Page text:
At least one Seattle tunnel-boring machine should churn earth this summer.
While Bertha, the continent’s largest TBM, will remain idle and await for repairs in order to tunnel again by the end of March 2015, a smaller TBM digging a Sound Transit tunnel will get dedicated today and start moving in June.
Sound Transit needs to bore twinned tunnels, 3.6 miles long, for new light rail track from Northgate to the University of Washington’s Husky Stadium as part of its Northgate Link light rail extension project. Twin tunnel-boring machines will do the job, with the first, dubbed Brenda, launching in June and the second unnamed TBM set for a fall 2014 release.
Sound Transit will dedicate Brenda April 28 before sending her underground for the job.
The $2.1 billion project to extend light rail north includes a 4.3-mile-long stretch—mostly tunnel, but with some track at surface and more track elevated—to move light rail north of Seattle for the first time.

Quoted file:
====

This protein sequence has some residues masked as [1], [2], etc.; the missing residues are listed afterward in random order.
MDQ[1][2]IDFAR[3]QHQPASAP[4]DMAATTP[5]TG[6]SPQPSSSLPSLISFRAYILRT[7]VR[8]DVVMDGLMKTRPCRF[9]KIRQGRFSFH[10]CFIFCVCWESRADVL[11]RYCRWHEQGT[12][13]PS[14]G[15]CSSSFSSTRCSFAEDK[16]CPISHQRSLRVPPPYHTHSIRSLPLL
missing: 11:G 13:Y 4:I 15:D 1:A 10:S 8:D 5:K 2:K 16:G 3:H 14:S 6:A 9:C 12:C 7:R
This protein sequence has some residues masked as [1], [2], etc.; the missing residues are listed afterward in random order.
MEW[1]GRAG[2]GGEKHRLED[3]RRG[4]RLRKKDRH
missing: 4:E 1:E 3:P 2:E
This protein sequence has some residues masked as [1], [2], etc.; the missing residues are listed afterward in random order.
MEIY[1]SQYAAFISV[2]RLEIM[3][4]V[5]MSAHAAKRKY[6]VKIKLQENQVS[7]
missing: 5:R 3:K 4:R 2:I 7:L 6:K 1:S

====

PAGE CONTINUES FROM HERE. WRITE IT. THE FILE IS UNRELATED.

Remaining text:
Brenda has a 21-ft-dia cutter head, less than half the size of Bertha’s 57.5-ft-dia head, but has proven successful already, having dug Sound Transit tunnels in 2011 and 2012 as part of the University Link extension. Part of that tunneling job, performed by Jay Dee Contractors as part of the JCM joint venture, included an ENR Newsmaker-award winning dig just feet under Seattle’s Interstate 5.
Brenda will take off from Northgate and head south toward the university. Tunneling is scheduled to finish in 2016 with the new tracks in service in 2021.
Tim Newcomb is Engineering News-Record’s Pacific Northwest contributor. He also writes for Popular Mechanics, Sports Illustrated and more. You can follow him on Twitter at @tdnewcomb or visit his website here.